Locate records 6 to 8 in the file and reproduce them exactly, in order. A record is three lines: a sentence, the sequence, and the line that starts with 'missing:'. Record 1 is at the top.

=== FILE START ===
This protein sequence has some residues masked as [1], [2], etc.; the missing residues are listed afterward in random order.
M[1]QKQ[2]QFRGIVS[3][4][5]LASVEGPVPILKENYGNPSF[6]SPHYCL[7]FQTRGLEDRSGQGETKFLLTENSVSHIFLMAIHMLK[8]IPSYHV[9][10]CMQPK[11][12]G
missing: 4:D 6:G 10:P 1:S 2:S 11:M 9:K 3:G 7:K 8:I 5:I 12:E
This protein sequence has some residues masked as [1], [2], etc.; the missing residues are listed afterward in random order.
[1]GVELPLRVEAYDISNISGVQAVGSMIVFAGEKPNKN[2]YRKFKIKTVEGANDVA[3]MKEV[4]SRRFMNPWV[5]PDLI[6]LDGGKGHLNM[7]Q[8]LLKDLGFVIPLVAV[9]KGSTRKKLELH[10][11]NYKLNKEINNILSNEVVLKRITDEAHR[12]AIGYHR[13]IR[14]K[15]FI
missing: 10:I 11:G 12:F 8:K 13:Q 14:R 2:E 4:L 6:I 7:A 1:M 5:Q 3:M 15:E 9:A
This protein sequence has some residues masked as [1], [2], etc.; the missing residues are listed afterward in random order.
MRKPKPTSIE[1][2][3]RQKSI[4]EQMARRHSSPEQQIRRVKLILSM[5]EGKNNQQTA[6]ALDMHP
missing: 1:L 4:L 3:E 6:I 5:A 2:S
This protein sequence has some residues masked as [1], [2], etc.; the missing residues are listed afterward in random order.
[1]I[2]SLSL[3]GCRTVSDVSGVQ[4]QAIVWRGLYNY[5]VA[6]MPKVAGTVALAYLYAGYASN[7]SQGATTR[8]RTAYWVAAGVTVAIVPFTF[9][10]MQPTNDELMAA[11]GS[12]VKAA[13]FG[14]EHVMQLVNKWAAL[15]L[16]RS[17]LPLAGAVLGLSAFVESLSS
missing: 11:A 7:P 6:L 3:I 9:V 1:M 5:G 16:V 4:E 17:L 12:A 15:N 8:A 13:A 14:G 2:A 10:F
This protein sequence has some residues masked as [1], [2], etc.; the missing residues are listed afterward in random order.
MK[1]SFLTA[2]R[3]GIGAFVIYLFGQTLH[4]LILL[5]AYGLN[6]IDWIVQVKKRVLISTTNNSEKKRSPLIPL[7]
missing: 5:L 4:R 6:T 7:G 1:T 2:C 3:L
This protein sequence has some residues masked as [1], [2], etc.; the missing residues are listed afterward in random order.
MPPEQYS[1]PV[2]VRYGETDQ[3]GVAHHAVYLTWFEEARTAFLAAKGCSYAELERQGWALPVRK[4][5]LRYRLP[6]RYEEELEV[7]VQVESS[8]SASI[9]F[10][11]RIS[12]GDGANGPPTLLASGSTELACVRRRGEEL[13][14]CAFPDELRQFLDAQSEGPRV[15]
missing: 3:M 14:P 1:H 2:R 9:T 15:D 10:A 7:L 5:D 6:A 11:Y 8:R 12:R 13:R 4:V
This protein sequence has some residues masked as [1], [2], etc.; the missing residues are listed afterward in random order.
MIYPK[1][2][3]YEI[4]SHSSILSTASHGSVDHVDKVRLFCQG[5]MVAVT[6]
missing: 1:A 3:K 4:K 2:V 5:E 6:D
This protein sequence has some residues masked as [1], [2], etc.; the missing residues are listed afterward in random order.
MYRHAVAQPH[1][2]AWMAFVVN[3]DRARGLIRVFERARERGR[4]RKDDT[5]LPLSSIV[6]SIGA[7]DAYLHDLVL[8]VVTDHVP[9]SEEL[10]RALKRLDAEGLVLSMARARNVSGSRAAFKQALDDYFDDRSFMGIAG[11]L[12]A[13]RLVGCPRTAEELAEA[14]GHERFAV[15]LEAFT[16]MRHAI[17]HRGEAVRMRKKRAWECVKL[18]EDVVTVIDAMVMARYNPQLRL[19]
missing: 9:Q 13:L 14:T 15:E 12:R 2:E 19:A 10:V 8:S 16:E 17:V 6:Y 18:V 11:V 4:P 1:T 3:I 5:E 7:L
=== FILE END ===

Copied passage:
This protein sequence has some residues masked as [1], [2], etc.; the missing residues are listed afterward in random order.
MPPEQYS[1]PV[2]VRYGETDQ[3]GVAHHAVYLTWFEEARTAFLAAKGCSYAELERQGWALPVRK[4][5]LRYRLP[6]RYEEELEV[7]VQVESS[8]SASI[9]F[10][11]RIS[12]GDGANGPPTLLASGSTELACVRRRGEEL[13][14]CAFPDELRQFLDAQSEGPRV[15]
missing: 3:M 14:P 1:H 2:R 9:T 15:D 10:A 7:L 5:D 6:A 11:Y 8:R 12:R 13:R 4:V
This protein sequence has some residues masked as [1], [2], etc.; the missing residues are listed afterward in random order.
MIYPK[1][2][3]YEI[4]SHSSILSTASHGSVDHVDKVRLFCQG[5]MVAVT[6]
missing: 1:A 3:K 4:K 2:V 5:E 6:D
This protein sequence has some residues masked as [1], [2], etc.; the missing residues are listed afterward in random order.
MYRHAVAQPH[1][2]AWMAFVVN[3]DRARGLIRVFERARERGR[4]RKDDT[5]LPLSSIV[6]SIGA[7]DAYLHDLVL[8]VVTDHVP[9]SEEL[10]RALKRLDAEGLVLSMARARNVSGSRAAFKQALDDYFDDRSFMGIAG[11]L[12]A[13]RLVGCPRTAEELAEA[14]GHERFAV[15]LEAFT[16]MRHAI[17]HRGEAVRMRKKRAWECVKL[18]EDVVTVIDAMVMARYNPQLRL[19]
missing: 9:Q 13:L 14:T 15:E 12:R 2:E 19:A 10:V 8:S 16:E 17:V 6:Y 18:V 11:V 4:P 1:T 3:I 5:E 7:L